Mashed potato accompanied so many of the meals of my childhood - no doubt a symptom of the era as well as the fussiness of the kids being fed. Mashed potato with sausages, with chops, with corned beef and white sauce, on top of mince in a shepherd's pie. One of the first meals I learnt to cook was lamb cutlets, crumbed and fried, with mashed potatoes, peas and gravy. Peel the taties, cut them into chunks, then boil them, drain them and mash with butter and milk.
For all the times my mum peeled and boiled and drained and mashed, it wasn't until a few months before her death that I discovered she didn't actually like mashed potatoes. She was recuperating at my house after an awful and serious operation that bought her a few more months but that no-one had the heart to tell us had zero chance of curing her. I had been trying to prepare easy food she could swallow and stomach, comfort food. One evening I splurged on some lamb cutlets and served them with the obligatory mashed potatoes. Then I watched her push them around her plate. How could I have lived 32 years and never noticed that, for all the times she dolloped the mash onto our plates, she kept it off her own?
Mum had renal cell carcinoma. Cancer of the kidney. They'd removed the offending organ six years earlier and given her the all-clear. But it came back, this time in her liver. I was pregnant with Lola at the time, and my big sister was pregnant with Jack, her fourth. If anything, Mum knew she had to stick around to meet those babies.
I remember it as a year of doctor's appointments and hospital stays, both Mum's and my own. She was well for Jack's birth. Four months later, we played chicken with my due date as she underwent a procedure that left her unable to come in contact with me for four days. Luckily I went over by two weeks, so she was suitably non-radioactive and in attendance at Lola's birth. Soon after we discovered my other sister was pregnant. Mum would become a grandmother three times in a single year, and she had another goal in the living stakes.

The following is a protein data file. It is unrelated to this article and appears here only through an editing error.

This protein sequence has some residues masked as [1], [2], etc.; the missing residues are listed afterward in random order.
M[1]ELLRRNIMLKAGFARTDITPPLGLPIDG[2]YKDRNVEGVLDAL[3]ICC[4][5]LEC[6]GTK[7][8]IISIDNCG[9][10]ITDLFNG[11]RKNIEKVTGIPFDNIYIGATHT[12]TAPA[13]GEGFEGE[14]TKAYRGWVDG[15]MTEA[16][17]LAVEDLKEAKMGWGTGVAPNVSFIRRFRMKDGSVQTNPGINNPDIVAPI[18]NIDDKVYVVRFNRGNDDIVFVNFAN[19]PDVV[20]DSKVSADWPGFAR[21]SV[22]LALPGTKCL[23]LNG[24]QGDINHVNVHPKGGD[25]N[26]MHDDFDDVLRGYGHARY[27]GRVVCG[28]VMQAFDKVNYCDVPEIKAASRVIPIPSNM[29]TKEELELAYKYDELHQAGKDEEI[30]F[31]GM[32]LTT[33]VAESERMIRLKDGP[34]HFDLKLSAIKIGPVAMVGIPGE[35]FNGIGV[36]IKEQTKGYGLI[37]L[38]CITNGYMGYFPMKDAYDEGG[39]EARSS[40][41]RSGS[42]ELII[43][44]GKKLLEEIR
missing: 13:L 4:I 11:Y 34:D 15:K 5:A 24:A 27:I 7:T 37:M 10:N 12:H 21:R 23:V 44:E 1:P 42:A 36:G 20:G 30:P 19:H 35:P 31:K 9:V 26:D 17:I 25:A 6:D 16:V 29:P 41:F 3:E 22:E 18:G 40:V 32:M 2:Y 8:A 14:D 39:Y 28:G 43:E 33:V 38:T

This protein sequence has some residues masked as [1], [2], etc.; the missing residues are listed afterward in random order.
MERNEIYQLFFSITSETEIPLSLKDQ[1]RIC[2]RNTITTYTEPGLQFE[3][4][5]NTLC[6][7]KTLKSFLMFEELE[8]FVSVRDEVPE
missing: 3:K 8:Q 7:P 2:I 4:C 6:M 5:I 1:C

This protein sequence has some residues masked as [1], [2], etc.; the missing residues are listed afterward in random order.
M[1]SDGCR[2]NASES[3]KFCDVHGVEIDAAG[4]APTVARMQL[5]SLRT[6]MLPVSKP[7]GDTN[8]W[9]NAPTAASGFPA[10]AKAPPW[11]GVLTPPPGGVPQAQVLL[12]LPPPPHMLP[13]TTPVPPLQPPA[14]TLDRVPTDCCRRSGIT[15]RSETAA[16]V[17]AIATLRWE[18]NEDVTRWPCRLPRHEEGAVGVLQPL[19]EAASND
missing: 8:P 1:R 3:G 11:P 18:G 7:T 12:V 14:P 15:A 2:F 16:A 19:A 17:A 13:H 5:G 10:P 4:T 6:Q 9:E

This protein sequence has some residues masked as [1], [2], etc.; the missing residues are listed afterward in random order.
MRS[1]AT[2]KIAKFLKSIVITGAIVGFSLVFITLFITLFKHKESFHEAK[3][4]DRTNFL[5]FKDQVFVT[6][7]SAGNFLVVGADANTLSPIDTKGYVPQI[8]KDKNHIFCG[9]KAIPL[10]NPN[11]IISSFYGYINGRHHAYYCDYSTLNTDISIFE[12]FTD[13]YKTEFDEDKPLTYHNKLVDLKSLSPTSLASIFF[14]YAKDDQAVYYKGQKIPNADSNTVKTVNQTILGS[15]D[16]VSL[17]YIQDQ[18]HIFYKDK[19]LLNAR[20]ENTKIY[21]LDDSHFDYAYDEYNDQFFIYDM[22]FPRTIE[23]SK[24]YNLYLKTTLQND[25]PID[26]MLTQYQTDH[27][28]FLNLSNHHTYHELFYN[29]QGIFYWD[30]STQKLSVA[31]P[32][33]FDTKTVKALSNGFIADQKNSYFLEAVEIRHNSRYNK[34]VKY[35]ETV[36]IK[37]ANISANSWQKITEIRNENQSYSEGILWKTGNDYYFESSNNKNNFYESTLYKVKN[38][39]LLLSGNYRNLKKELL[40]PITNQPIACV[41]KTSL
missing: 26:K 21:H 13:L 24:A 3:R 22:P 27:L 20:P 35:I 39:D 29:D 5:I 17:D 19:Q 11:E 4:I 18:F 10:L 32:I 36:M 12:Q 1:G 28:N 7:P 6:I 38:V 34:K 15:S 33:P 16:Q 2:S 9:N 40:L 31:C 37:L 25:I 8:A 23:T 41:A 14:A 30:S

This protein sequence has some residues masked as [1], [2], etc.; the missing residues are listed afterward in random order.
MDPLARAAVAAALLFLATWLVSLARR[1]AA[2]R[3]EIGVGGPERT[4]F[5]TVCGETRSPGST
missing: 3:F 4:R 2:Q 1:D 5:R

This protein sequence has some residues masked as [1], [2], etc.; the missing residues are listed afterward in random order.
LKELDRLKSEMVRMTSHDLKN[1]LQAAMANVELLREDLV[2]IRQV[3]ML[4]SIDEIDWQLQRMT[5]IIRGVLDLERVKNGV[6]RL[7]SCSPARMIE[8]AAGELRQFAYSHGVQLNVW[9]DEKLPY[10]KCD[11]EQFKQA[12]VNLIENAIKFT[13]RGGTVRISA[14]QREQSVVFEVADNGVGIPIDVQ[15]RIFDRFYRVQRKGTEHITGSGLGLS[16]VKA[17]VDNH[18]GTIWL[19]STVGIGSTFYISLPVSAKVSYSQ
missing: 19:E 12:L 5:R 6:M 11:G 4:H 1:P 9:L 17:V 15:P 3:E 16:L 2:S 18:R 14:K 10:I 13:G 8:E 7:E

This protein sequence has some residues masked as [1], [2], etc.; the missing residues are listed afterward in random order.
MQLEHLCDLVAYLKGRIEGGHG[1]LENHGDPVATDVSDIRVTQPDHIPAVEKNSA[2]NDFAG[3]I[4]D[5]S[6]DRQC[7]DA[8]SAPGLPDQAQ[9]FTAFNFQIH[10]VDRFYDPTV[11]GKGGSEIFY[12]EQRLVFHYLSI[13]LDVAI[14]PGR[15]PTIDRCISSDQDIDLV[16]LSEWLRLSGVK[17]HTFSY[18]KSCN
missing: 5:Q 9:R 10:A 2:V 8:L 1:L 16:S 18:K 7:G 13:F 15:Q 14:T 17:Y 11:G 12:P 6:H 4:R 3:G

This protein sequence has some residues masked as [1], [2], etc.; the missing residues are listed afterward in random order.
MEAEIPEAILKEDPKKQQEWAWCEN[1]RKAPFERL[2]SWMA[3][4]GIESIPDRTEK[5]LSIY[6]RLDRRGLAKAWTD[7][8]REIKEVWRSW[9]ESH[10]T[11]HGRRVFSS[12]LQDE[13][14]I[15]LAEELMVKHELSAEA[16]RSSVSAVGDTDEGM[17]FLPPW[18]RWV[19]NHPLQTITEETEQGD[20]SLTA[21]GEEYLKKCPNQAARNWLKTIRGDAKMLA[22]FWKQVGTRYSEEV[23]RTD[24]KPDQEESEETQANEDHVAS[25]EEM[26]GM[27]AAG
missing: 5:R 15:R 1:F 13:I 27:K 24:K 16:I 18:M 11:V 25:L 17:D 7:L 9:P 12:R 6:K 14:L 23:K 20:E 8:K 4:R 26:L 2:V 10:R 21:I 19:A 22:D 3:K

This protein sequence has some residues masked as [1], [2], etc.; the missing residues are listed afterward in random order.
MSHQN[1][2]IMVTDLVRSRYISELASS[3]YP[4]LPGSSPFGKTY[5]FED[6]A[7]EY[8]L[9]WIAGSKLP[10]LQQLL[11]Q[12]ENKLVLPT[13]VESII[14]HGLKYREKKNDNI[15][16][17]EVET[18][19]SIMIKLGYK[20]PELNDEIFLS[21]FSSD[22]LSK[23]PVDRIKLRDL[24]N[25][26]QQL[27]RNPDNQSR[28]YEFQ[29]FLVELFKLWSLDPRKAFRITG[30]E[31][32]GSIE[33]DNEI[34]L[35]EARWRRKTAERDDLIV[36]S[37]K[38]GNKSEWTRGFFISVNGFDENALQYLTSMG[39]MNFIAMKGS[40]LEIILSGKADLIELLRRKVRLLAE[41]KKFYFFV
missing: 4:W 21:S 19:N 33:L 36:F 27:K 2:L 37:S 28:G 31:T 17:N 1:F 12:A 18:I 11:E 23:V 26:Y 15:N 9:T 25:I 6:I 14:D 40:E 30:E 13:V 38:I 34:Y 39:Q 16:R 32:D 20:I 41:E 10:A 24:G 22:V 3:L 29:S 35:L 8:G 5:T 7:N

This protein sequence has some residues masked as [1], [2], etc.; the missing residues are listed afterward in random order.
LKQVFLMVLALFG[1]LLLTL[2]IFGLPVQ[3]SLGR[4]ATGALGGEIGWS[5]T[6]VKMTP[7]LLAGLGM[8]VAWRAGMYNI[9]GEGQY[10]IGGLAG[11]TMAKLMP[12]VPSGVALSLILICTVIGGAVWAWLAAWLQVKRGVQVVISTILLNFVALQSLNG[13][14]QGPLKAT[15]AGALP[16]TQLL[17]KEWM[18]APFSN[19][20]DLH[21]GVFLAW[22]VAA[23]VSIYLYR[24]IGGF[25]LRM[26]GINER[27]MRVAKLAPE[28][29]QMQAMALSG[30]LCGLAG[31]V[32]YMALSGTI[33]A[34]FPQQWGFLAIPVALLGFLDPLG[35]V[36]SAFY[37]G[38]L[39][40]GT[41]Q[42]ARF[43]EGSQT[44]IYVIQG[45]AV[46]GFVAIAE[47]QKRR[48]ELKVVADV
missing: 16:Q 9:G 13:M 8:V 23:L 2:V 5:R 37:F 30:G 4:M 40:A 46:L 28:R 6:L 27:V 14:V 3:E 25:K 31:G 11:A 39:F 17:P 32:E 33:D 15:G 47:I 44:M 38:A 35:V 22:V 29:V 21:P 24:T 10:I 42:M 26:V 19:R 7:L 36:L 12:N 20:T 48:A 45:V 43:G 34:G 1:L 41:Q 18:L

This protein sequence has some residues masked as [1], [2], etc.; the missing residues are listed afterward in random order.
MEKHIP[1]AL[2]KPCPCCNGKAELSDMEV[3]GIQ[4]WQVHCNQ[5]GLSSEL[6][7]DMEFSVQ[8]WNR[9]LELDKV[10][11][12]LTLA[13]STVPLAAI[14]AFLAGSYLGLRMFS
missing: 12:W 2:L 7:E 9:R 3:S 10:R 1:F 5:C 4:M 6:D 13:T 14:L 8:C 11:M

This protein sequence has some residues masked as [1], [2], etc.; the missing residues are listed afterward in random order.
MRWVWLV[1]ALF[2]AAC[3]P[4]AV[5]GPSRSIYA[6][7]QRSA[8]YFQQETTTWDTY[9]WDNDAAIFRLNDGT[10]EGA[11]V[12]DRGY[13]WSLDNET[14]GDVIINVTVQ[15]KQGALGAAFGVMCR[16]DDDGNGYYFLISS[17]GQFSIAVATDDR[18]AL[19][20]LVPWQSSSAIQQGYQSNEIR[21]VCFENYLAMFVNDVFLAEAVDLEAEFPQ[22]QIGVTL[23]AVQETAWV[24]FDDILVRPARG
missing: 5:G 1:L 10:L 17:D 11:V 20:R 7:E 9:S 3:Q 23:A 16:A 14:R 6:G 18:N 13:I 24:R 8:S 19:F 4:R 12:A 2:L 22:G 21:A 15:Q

As the new year rolled in, Mum's health deteriorated and her care inevitably shifted from gung-ho treatment options to palliative. At no point did anyone say how much longer she might have. My sister made the difficult decision to be induced a couple of weeks early when it looked like time was running out. I'll always consider it a miracle the way Mum seemed to come back from the brink that week. She was like her old self, excited and energetic and well. We were all there at the labour and welcomed that grandbaby, Mum's seventh, into the world.
And then, as though her work was done, she faded away. It was a short illness - a little over a year from diagnosis - and a very quick death. Baby Henry was three weeks old at her funeral.
Lola was 8 months old.
Mum was 61.
Yesterday it was four years. Four years since receiving a phone call in the early hours of the morning telling me she was gone. We'd left the hospital the night before, encouraged to get some rest. I had wanted to be there when she died, but I suspect she waited till we left. I arranged to meet my sister back at the hospital and I told her to hurry, as though if we rushed back we might be able to catch the last whisper of Mum before she was gone for good. I'm not sure if we did.
There have been three more grandbabies since then, people who she'll never meet and who will only know her in stories and photos. And, oh, how much she is missing out on and how annoyed she must be. I imagine her rolling her eyes at Pearl's drama, and the way she hovers about me "like a bad smell", remembering a little red-headed girl who used to drive her batty in much the same way. She'd be charmed by Stella, that dark hair and dimpled smile, and perhaps, like me, wonder sometimes if she belonged to someone other than us. As for the twin thing, she'd still be scratching her head about it. I clearly remember the day she said, "Why on earth would you ever have twins, Greer?" after I gave voice to a fear that Lola might be one of a pair.
As for that Lola, the chubby babe she knew for eight months, how she would be loving watching her grow into a big girl. I imagine their conversations, and can see the look of delight and mock earnestness on her face as Lola recounts a long-winded story in which every sentence has at least four 'actually's, an 'absolutely' or two, and a 'definitely', all rounded off with an 'Isn't it wonderful, Gubby?'.
And Gubby's answer would be a firm and rounded, yes. It is wonderful.
We just wish you were here to be a part of it all.
Photo by my friend Bri. That's Lola in the pale pink looking...strange.